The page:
Center for Advanced Studies in Nutrition and Social Marketing
Center for Advanced Studies in Nutrition and Social Marketing
The Center conducts research to increase the effectiveness of nutrition and physical activity social marketing campaigns; it’s work also includes training of and technical support for community practitioners and oversight of mini-grants related to social marketing. The Center maintains a library of survey instruments for measuring dietary, physical activity, and food insecurity behavior, environments, and related information. http://socialmarketing-nutrition.ucdavis.edu/tools/somarktools.php. Initially funded by the Cancer Research program, the Center is now an ongoing project, and its work has resulted in multiple scholarly publications on topics of interest to the Network for a Healthy California and its partners.
Cassady D, Mohan V. Doing well by doing good? A supermarket shuttle feasibility study. J Nutr Educ Behav. 2004 Mar-Apr;36(2):67-70.
An investigation whether supermarket-sponsored shuttles can be self-supporting or make a profit in low-income urban areas.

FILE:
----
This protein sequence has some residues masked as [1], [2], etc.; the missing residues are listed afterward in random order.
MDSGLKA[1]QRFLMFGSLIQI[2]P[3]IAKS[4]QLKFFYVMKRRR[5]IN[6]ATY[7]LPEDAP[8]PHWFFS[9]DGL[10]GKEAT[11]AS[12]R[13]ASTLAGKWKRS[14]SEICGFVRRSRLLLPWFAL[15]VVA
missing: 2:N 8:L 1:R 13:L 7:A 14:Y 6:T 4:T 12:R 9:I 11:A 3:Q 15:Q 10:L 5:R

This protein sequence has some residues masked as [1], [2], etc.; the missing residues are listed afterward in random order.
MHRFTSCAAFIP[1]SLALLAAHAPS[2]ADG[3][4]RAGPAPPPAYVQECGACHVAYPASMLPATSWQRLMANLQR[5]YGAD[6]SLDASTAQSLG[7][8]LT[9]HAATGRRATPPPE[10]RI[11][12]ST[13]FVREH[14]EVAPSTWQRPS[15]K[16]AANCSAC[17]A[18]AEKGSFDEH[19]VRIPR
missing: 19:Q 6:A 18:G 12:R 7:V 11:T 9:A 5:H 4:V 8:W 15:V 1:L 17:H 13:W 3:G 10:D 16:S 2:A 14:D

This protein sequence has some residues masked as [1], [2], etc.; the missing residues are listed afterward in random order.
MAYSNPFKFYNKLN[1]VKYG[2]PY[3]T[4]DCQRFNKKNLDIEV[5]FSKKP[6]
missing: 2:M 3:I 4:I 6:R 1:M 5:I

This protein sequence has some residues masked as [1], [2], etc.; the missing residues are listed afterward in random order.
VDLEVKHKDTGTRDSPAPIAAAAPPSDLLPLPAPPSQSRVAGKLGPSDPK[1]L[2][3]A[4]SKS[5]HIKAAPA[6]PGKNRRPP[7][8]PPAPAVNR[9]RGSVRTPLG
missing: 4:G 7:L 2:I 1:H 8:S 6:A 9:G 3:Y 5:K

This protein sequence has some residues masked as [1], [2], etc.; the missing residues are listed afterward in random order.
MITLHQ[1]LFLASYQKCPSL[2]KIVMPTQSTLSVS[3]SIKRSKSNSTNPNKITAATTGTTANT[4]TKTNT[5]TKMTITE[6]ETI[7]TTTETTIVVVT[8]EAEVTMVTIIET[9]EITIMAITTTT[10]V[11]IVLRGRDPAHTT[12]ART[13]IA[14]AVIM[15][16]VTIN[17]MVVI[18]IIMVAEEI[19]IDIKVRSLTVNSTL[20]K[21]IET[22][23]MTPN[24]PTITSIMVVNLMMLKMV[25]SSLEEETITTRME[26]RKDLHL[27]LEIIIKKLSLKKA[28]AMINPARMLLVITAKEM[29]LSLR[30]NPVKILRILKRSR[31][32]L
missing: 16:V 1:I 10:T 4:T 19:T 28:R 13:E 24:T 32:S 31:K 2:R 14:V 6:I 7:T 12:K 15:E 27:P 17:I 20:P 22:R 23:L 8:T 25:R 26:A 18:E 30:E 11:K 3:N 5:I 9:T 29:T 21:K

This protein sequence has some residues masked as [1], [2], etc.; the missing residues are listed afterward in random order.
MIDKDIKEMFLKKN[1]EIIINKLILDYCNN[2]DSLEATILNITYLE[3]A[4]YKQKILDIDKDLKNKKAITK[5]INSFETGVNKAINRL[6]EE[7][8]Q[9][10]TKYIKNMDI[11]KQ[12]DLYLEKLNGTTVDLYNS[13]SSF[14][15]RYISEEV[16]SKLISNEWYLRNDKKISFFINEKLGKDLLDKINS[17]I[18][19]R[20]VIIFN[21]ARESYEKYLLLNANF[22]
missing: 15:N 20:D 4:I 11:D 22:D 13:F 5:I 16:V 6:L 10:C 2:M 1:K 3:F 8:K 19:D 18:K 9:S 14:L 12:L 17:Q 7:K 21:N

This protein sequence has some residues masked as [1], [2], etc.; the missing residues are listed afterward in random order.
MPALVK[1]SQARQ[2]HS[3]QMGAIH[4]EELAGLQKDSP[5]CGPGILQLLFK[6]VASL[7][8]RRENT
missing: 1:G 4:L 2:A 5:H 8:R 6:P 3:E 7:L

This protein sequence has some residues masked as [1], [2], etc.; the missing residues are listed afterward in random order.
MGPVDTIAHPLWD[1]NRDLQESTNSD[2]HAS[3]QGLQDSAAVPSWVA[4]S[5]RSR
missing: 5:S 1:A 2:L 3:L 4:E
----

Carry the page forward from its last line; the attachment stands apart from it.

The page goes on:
Cassady D, Housemann R, Dagher C. Measuring cues for healthy choices on restaurant menus: development and testing of a measurement instrument. Am J Health Promot. 2004 Jul-Aug;18(6):444-9.
The development and testing of the Menu Checklist, an instrument intended for use by community members to assess cues for healthy choices in restaurants
Bell RA, Berger CR, Cassady D, Townsend MS. Portrayals of food practices and exercise behavior in popular American films. J Nutr Educ Behav. 2005 Jan-Feb;37(1):27-32.
A content analysis of food, alcohol, and exercise and sport as portrayed in the 10 top-grossing films each year from 1991 to 2000
Cassady D, Townsend MS, Bell RA, Watnik M. Portrayals of branded soft drinks in popular American movies: a content analysis. Int J Behav Nutr Phys Act. 2006 Mar 9;3:4.